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WellConnectTV: Why Subscribe to NCI Well Connect?
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Since 1985,
Bringing the Wellness of Tomorrow, Today.
February 29, 2012
Dear Valued Subscriber, 

MEMO TO PARENTS AND PEDIATRICIANS:
 
Screen All Kids for Vitamin D Deficiency.

Vitamin D deficiency, which often develops insidiously in childhood, should be on every parent's and pediatrician's radar, according to physicians from the Johns Hopkins Children's Center. "Vitamin D deficiency can be a problem year round, but because sun exposure is critical for vitamin D synthesis and production, the winter months further exacerbate what is a perennial problem." 
 
Hopkins experts say pediatricians should screen all children for risk factors and order blood tests for those found to be at high risk. Children at risk for vitamin D deficiency include:
  • Those with little or no sun exposure.
  • Those with vitamin D-poor diets.
  • Breast-fed infants because breast milk contains minimal vitamin D.
  • Obese children because they have trouble absorbing vitamin D.
  • Those with darker skin because darker skin synthesizes less vitamin D from sun exposure than lighter skin.
  • Those with medical conditions such as type 1 and type 2 diabetes, or any gastrointestinal disorder that impedes nutrient absorption.

One Hopkins' doctor said that she sees at least one toddler with rickets-induced bowing of the legs in her clinic every month and at least one patient per year with seizures stemming from low calcium levels. Without sufficient vitamin D, only 15 percent of dietary calcium is absorbed.

 

Once detected, vitamin D deficiency can be usually corrected easily with supplementation.


Have a happy, healthy day. 

Bonnie and Steve Minsky

 

This Week's Alerts

MagnesiumMagnesium Supps Lower Blood Pressure.

Magnesium supplements offer clinically significant reductions in blood pressure, according to a study in this month's European Journal of Clinical Nutrition. Data from 22 trials with magnesium supplements revealed that it reduced systolic and diastolic blood pressure by 4 and 3mmHg, respectively on average.

Systolic function relates to the contraction of the heart, whereas diastolic relates to the filling of the heart with blood. Magnesium supplementation doses ranged from 120 to 973mg with a duration from three to 24 weeks. The overall data indicated that magnesium supplementation achieved optimum results when doses were approximately 370 milligrams per day.

Bonnie: More wonderful news on magnesium. Great to see that the average dose we usually recommend, 400 mg., was the most effective.

 

Here We Go Again. Another Obesity Drug to Be Approved.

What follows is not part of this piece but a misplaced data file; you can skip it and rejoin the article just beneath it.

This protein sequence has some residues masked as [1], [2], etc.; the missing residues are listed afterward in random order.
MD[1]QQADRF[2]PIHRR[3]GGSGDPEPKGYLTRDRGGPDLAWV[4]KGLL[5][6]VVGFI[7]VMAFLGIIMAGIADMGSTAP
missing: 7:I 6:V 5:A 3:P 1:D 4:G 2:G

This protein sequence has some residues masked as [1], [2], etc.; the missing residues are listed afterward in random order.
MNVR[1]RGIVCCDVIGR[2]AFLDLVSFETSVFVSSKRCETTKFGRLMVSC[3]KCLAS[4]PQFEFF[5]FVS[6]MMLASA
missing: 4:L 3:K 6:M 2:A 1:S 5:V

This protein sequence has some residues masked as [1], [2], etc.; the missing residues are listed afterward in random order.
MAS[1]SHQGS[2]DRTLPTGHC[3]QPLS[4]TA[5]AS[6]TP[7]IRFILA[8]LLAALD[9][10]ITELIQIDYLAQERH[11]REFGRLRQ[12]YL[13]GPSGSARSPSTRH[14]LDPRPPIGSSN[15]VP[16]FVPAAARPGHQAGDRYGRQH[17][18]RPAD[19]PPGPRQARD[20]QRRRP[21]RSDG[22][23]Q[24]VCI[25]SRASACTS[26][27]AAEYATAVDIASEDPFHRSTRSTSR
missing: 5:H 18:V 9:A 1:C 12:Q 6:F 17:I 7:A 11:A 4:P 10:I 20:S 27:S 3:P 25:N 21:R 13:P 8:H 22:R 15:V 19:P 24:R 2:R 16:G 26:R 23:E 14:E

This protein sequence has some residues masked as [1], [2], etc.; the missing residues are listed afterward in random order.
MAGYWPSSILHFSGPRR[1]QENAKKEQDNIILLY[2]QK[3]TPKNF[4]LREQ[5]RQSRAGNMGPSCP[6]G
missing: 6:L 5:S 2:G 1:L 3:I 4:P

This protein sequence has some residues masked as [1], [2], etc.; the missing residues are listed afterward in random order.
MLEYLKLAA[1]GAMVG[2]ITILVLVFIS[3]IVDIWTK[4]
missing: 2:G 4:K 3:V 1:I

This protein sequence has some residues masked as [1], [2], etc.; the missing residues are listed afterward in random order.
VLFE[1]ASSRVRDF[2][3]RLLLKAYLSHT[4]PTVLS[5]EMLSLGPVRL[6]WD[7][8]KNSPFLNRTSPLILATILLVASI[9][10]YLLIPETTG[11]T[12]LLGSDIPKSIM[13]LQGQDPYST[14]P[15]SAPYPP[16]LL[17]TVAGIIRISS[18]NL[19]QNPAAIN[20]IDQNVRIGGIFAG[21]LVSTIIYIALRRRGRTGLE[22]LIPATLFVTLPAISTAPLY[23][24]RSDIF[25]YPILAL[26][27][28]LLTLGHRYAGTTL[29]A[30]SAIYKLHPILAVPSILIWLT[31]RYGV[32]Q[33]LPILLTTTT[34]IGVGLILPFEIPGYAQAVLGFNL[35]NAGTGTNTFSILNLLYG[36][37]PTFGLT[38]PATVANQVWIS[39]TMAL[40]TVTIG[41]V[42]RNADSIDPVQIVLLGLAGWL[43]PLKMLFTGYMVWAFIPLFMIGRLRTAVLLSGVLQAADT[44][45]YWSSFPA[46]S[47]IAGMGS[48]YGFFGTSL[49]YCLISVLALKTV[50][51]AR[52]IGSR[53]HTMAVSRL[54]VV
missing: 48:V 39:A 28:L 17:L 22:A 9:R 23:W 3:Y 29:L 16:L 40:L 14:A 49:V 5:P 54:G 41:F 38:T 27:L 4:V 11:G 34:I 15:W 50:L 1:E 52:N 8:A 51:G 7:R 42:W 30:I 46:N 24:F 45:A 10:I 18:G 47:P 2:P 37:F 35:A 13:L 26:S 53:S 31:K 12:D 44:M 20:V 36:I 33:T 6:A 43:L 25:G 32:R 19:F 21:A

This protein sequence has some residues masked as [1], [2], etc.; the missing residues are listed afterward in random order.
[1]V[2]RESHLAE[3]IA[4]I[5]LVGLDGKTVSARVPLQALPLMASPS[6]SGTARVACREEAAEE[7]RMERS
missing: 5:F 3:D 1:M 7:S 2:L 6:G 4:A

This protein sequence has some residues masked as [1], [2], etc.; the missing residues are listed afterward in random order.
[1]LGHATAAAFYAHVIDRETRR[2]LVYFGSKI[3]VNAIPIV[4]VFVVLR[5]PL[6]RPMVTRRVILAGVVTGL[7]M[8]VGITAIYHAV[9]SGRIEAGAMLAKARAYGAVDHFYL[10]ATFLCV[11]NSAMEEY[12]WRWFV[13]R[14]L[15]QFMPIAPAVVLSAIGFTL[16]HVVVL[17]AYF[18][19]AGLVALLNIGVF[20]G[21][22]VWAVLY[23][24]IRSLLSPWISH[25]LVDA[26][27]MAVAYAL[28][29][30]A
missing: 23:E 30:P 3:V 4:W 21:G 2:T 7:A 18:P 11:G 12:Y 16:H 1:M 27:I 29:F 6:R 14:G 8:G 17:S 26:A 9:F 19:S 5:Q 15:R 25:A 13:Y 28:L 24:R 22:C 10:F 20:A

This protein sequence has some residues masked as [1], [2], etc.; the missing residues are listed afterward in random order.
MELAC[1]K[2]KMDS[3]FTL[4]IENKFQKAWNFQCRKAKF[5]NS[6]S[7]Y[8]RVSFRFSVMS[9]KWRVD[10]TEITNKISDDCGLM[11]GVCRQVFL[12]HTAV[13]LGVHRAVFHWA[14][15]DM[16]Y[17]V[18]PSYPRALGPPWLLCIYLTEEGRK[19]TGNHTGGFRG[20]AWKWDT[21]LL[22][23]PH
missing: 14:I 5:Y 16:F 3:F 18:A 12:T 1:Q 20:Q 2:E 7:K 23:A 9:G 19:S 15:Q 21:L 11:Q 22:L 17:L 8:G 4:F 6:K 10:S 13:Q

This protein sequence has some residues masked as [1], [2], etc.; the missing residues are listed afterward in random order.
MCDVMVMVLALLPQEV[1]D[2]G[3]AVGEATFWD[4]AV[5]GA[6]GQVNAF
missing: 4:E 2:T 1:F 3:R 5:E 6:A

A panel of medical experts voted to endorse the controversial obesity drug Qnexa, clearing the way for the Food and Drug Administration to approve a new prescription obesity medication for the first time since 1999. The FDA will issue a final ruling later this year, but the agency typically follows the recommendations of its advisory committees.

In 2010, the same advisory committee decided that the drug's risks of heart problems and birth defects outweighed its benefits.

Qnexa, a combination of the anticonvulsant drug topiramate and the appetite suppressant phentermine, led to an average loss of 10% of total body weight in the first year of use. However, t
he trials also found that that the drug caused a slight increase in heart rate, which can boost the odds of a heart attack or stroke. In addition, researchers detected an increased risk of birth defects - typically cleft lip - in women who became pregnant while taking the drug. According to the clinical trial data and previous studies, the risk of having a baby with a cleft lip is two to five times greater in women who took Qnexa.


Steve: The panel's vote sure made the manufacturer happy. Their stock price soared after the announcement
. Will it make patients happy? Revisionist history with regard to obesity drugs says no. 

 

In our opinion, we do not recommend touching this med until at least 3 or 4 years of post-market research on its side effects has been performed. Besides, does the economic cost and potential for adverse effects in exchange for a ten percent reduction of body weight seem like a good trade-off?

  

Take Sleeping Pills? Your Mortality Risk Rises Four-Fold.

According to a study published in this week's BMJ Open, sleeping pills were linked to a more than fourfold risk of premature death. They were also associated at higher doses with a 35 percent increased risk of cancer as compared with non-users.

 

10,500 subjects who took between 18 and 132 doses of sleeping pills per year were 4.6 times likelier to die than 23,600 subjects who did not take them. Even those who took less than 18 annual doses were more than 3.5 times likelier to die. "Rough order-of-magnitude estimates suggest that in 2010, sleeping pills may have been associated with 320,000 to 507,000 excess deaths in the USA alone," says the study.

 

Bonnie: Astounding data, but will our government agencies investigate this? If you are considering weaning off sleeping pills, contact your physician and pharmacist for a smart protocol. Non-pharmacological options, such as magnesium, as well as other suggestions found in ourSleep Well Action Plan, may be of assistance.

 

Care's Corner: The Big "S"

  

Featuring Food Consultant Carolyn Martinelli